64.

Daniel McCool, Command of the Waters: Iron Triangles, Federal Water Development, and Indian Water, (Berkeley: University of California Press, 1987), pp. 196-204. Also see President Jimmy Carter, "Water Resource Projects—Statement Announcing Administration Decisions," April 18, 1977; http://www.presidency.ucsb.edu/ws/?pid=7364; as well as Paul R. Portnoy, "Natural Resources and the Environment," in The Reagan Record, eds., John L. Palmer and Isabel V. Sawhill, (Washington, D.C.: Urban Institute, 1984), pp. 160-161.

65.

See CRS Report R43910, Water Resource Issues in the 114th Congress, by [author name scrubbed] et al..

66.

United States Department of the Interior, Bureau of Reclamation, Assessment '87: A New Direction for the Bureau of Reclamation, 1987. Also see Richard W. Wahl, "New Roles for the Bureau of Reclamation," Natural Resources Law Center, University of Colorado School of Law occasional paper, 1989; http://scholar.law.colorado.edu/cgi/viewcontent.cgi?article=1109&context=books_reports_studies; as well as Andrew H. Gahan and William D. Rowley, The Bureau of Reclamation: From Developing to Managing Water, 1945-2000, vol. 2, (U.S. Department of the Interior, Bureau of Reclamation: Denver, 2012), pp. 862-866.

67.

See CRS Report R40216, Water Infrastructure Funding in the American Recovery and Reinvestment Act of 2009, by [author name scrubbed], [author name scrubbed], and [author name scrubbed].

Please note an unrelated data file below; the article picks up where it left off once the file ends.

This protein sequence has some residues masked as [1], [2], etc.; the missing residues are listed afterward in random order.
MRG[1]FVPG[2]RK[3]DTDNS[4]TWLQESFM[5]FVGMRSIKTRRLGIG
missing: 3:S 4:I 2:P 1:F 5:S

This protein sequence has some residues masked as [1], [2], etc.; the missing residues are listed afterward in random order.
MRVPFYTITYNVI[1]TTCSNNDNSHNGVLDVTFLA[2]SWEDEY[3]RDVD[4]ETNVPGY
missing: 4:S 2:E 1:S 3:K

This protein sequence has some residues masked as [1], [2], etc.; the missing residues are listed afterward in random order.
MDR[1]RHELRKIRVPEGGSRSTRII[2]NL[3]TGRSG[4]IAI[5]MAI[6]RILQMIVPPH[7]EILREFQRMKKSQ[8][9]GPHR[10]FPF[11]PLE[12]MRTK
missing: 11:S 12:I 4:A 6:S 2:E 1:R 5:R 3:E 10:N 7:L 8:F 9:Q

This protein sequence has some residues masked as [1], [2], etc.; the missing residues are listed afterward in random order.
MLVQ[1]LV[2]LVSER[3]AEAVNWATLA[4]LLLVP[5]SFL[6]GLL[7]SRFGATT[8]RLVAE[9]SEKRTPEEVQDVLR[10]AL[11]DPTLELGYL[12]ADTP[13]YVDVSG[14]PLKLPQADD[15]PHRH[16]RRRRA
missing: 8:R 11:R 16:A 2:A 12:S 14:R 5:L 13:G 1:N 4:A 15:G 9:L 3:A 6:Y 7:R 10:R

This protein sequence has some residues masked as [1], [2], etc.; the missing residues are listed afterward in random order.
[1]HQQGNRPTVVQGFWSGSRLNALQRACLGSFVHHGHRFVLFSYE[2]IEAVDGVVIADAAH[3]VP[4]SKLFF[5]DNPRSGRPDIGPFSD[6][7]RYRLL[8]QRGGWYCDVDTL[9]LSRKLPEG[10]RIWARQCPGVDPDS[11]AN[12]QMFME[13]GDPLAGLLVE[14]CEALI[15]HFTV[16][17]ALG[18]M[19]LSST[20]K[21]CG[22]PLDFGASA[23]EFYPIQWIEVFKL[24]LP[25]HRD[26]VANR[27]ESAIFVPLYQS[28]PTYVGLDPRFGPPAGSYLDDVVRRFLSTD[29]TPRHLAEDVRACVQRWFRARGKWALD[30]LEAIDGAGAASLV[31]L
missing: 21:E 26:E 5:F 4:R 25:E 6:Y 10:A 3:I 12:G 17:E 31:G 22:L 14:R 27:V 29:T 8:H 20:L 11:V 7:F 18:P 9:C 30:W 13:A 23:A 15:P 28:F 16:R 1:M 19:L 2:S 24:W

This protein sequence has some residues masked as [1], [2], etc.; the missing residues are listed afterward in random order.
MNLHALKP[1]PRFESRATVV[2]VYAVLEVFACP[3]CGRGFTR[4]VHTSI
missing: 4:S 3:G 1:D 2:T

68.

See CRS Report R42875, FHA Single-Family Mortgage Insurance: Financial Status of the Mutual Mortgage Insurance Fund (MMI Fund), by [author name scrubbed]. Also see Chad Chirico and Susanne Mehlman, "How FHA's Mutual Mortgage Insurance Fund Accounts for the Cost of Mortgage Guarantees," CBO Blog, October 22, 2013; https://www.cbo.gov/publication/44634.

69.

See CRS Report R44603, Reforming the U.S. Postal Service: Background and Issues for Congress, coordinated by [author name scrubbed].

70.

CRS Report RS21025, The Postal Revenue Forgone Appropriation: Overview and Current Issues, by [author name scrubbed].

71.

CBO, The Highway Trust Fund and the Treatment of Surface Transportation Programs in the Federal Budget, June 2014; https://www.cbo.gov/sites/default/files/113th-congress-2013-2014/reports/45416-TransportationScoring.pdf.